Jan 31, 2019, 10:40pm

Hi Colleen, I'm just sticking my head in to say hi because LT noted that your library is the most similar to mine of all the Club Read 2019 participants. I added you to my Interesting libraries list so I can poke around later and look at the 200+ books I should borrow from you. I'm glad to see you're enjoying Margaret Maron's series; I've read several of them and met her a couple of times and found her thoughtful and pleasant. Have a great year! best, Papa Jim

Fev 1, 2019, 2:09am

Hi, Jim. Welcome to Club Read. I am really enjoying Margaret Maron. Linda/laytonwoman3rd introduced me to the series, and I’m glad that she did. As you can probably tell from my thread, I am a mystery fan. I do read other genres, but lately, mysteries seem to be my main go-to. I’ll be curious to see where your reading takes you.

Fev 1, 2019, 2:36am

4. A Morbid Taste for Bones by Ellis Peters

This is the first book in the Chronicles of Brother Cadfael series. The year is 1137, and the Prior of Shrewsbury Abbey has ambitions. In the Welsh village of Gwytherin, the bones of Saint Winifred are calling to him...well, they have actually been brought to his attention by another ambitious monk, and a delegation heads to bring the saint’s bones back to Shrewsbury. Brother Cadfael, a Welshman, is part of the delegation to act as interpreter. The villagers are not happy with the plan to relocate their saint, and the most vocal opponent is murdered. Brother Cadfael uses his wits to seek out the murderer. This was an entertaining story, and I will continue reading the series.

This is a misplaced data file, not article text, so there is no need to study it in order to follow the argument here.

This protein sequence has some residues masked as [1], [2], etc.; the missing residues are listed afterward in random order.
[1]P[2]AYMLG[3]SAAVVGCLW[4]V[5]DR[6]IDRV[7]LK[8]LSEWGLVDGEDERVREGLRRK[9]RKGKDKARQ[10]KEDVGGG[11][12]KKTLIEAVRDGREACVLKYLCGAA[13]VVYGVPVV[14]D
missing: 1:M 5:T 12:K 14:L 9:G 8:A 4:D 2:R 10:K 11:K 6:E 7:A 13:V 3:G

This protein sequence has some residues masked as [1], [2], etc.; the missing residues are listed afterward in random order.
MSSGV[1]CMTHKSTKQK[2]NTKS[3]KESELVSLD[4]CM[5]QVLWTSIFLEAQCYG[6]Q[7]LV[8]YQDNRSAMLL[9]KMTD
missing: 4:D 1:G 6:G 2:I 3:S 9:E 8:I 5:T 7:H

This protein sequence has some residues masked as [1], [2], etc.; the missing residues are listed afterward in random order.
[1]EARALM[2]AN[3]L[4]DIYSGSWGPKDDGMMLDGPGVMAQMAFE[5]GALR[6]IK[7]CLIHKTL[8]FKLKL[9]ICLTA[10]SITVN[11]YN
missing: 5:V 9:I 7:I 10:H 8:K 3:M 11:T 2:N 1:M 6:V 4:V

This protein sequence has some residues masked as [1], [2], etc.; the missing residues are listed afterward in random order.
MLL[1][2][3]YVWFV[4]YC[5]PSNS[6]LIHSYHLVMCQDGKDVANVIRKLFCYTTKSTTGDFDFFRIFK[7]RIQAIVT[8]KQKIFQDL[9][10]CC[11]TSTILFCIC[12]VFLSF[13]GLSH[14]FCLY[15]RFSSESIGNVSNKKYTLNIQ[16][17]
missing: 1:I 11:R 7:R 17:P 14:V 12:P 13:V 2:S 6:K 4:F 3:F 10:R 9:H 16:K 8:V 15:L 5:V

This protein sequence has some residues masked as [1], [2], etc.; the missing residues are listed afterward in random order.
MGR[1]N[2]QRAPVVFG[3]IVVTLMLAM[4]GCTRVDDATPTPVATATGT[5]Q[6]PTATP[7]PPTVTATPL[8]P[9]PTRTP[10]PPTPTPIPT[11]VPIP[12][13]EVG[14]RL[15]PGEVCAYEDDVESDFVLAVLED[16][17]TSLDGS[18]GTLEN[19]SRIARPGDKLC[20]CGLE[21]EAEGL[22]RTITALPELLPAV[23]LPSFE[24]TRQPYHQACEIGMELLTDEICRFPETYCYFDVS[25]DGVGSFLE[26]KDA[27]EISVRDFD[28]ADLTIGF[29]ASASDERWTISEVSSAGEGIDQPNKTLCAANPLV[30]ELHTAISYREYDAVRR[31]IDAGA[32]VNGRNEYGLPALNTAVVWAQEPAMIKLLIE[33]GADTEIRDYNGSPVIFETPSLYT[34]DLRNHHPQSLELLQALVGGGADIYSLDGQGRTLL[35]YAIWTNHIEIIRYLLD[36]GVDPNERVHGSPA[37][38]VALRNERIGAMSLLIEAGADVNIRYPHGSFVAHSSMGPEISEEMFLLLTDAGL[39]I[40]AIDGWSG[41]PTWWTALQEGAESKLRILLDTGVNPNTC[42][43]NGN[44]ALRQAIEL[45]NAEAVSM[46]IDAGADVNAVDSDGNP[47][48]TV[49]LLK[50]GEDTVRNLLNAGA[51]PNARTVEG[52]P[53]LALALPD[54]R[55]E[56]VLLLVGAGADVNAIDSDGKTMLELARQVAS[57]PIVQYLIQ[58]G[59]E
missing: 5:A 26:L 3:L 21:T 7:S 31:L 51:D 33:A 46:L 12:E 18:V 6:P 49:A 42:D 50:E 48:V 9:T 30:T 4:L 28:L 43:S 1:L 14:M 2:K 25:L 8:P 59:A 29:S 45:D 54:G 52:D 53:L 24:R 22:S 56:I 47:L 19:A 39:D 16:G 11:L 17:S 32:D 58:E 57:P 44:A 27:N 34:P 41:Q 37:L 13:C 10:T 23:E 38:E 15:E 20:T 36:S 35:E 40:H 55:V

Thank you to Meridith for putting the series on my radar.

Fev 1, 2019, 2:51am

5. Shooting at Loons by Margaret Maron, narrated by C. J. Critt

In this book, third in the series, Judge Deborah Knott is asked to fill in for another judge who has been hospitalized. She heads to the coast, planning to spend the time at her cousin’s cottage on Harker’s ilsland. While clamming on her first night there, she finds the body of a local fisherman. She finds herself in the middle of a feud between the local fishermen and the new land developers who see the coastline as their playground.

This series is full of the “flavor” of North Carolina. The characters are great.

Fev 2, 2019, 12:02pm

I'm really surprised you hadn't already read the Cadfael books.